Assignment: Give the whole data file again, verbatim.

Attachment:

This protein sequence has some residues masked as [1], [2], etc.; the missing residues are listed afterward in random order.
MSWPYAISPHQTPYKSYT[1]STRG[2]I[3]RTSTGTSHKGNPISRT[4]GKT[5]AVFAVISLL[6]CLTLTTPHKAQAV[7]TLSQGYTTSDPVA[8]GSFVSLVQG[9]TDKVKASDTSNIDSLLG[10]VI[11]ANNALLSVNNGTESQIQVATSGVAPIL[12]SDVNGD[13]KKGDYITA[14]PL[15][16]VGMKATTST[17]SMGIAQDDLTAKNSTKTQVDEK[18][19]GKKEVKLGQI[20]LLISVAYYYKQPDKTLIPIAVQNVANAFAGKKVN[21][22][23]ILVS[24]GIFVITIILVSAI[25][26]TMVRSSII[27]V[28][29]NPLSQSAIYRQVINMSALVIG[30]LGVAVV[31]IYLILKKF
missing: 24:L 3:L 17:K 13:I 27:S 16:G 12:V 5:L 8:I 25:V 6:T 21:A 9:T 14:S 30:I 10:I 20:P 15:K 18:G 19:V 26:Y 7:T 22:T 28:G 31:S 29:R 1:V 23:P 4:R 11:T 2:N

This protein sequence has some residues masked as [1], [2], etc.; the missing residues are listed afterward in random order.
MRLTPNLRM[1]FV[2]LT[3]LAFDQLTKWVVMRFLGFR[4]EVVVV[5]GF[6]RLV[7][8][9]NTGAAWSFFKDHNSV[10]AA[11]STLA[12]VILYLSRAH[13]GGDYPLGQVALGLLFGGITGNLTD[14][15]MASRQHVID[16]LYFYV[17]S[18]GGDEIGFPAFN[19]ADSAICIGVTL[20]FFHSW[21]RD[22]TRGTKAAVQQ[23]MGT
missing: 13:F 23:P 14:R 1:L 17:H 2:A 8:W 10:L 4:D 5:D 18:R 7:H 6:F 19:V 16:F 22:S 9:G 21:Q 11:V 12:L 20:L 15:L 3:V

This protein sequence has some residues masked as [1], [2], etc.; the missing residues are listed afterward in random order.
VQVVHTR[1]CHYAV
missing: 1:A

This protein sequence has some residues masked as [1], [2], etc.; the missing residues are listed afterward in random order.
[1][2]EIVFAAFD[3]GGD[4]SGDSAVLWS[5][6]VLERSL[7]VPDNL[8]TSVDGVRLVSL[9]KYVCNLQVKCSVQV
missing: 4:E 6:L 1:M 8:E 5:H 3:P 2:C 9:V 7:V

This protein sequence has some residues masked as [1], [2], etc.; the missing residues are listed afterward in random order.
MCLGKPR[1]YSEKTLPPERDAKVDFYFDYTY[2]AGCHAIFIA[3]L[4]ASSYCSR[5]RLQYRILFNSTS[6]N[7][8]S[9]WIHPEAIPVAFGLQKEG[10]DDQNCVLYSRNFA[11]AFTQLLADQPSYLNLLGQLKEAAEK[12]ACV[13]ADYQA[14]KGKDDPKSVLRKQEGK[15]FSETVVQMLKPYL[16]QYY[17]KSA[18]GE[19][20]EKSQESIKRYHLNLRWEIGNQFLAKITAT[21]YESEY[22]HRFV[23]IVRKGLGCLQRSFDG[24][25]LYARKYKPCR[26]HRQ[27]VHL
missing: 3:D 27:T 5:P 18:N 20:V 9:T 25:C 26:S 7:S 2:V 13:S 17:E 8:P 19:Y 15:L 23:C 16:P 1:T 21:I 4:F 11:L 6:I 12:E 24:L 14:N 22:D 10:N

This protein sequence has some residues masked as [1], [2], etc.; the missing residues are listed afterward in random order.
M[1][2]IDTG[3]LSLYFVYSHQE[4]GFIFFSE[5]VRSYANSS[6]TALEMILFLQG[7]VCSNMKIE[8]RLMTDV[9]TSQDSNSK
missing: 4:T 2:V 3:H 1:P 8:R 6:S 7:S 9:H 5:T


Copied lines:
This protein sequence has some residues masked as [1], [2], etc.; the missing residues are listed afterward in random order.
MSWPYAISPHQTPYKSYT[1]STRG[2]I[3]RTSTGTSHKGNPISRT[4]GKT[5]AVFAVISLL[6]CLTLTTPHKAQAV[7]TLSQGYTTSDPVA[8]GSFVSLVQG[9]TDKVKASDTSNIDSLLG[10]VI[11]ANNALLSVNNGTESQIQVATSGVAPIL[12]SDVNGD[13]KKGDYITA[14]PL[15][16]VGMKATTST[17]SMGIAQDDLTAKNSTKTQVDEK[18][19]GKKEVKLGQI[20]LLISVAYYYKQPDKTLIPIAVQNVANAFAGKKVN[21][22][23]ILVS[24]GIFVITIILVSAI[25][26]TMVRSSII[27]V[28][29]NPLSQSAIYRQVINMSALVIG[30]LGVAVV[31]IYLILKKF
missing: 24:L 3:L 17:K 13:I 27:S 16:G 12:V 5:L 8:I 25:V 6:T 21:A 9:T 14:S 30:I 10:I 20:P 15:K 18:G 19:V 26:Y 7:T 22:T 28:G 31:S 29:R 1:V 23:P 4:R 11:T 2:N

This protein sequence has some residues masked as [1], [2], etc.; the missing residues are listed afterward in random order.
MRLTPNLRM[1]FV[2]LT[3]LAFDQLTKWVVMRFLGFR[4]EVVVV[5]GF[6]RLV[7][8][9]NTGAAWSFFKDHNSV[10]AA[11]STLA[12]VILYLSRAH[13]GGDYPLGQVALGLLFGGITGNLTD[14][15]MASRQHVID[16]LYFYV[17]S[18]GGDEIGFPAFN[19]ADSAICIGVTL[20]FFHSW[21]RD[22]TRGTKAAVQQ[23]MGT
missing: 13:F 23:P 14:R 1:L 17:H 2:A 8:W 10:L 4:D 5:D 18:R 7:H 6:F 19:V 16:F 22:S 9:G 21:Q 11:V 12:L 20:L 15:L 3:V

This protein sequence has some residues masked as [1], [2], etc.; the missing residues are listed afterward in random order.
VQVVHTR[1]CHYAV
missing: 1:A

This protein sequence has some residues masked as [1], [2], etc.; the missing residues are listed afterward in random order.
[1][2]EIVFAAFD[3]GGD[4]SGDSAVLWS[5][6]VLERSL[7]VPDNL[8]TSVDGVRLVSL[9]KYVCNLQVKCSVQV
missing: 4:E 6:L 1:M 8:E 5:H 3:P 2:C 9:V 7:V

This protein sequence has some residues masked as [1], [2], etc.; the missing residues are listed afterward in random order.
MCLGKPR[1]YSEKTLPPERDAKVDFYFDYTY[2]AGCHAIFIA[3]L[4]ASSYCSR[5]RLQYRILFNSTS[6]N[7][8]S[9]WIHPEAIPVAFGLQKEG[10]DDQNCVLYSRNFA[11]AFTQLLADQPSYLNLLGQLKEAAEK[12]ACV[13]ADYQA[14]KGKDDPKSVLRKQEGK[15]FSETVVQMLKPYL[16]QYY[17]KSA[18]GE[19][20]EKSQESIKRYHLNLRWEIGNQFLAKITAT[21]YESEY[22]HRFV[23]IVRKGLGCLQRSFDG[24][25]LYARKYKPCR[26]HRQ[27]VHL
missing: 3:D 27:T 5:P 18:N 20:V 9:T 25:C 26:S 7:S 2:V 13:S 17:E 8:P 19:Y 15:L 23:C 16:P 1:T 21:I 4:F 11:L 6:I 12:E 24:L 14:N 22:D 10:N

This protein sequence has some residues masked as [1], [2], etc.; the missing residues are listed afterward in random order.
M[1][2]IDTG[3]LSLYFVYSHQE[4]GFIFFSE[5]VRSYANSS[6]TALEMILFLQG[7]VCSNMKIE[8]RLMTDV[9]TSQDSNSK
missing: 4:T 2:V 3:H 1:P 8:R 6:S 7:S 9:H 5:T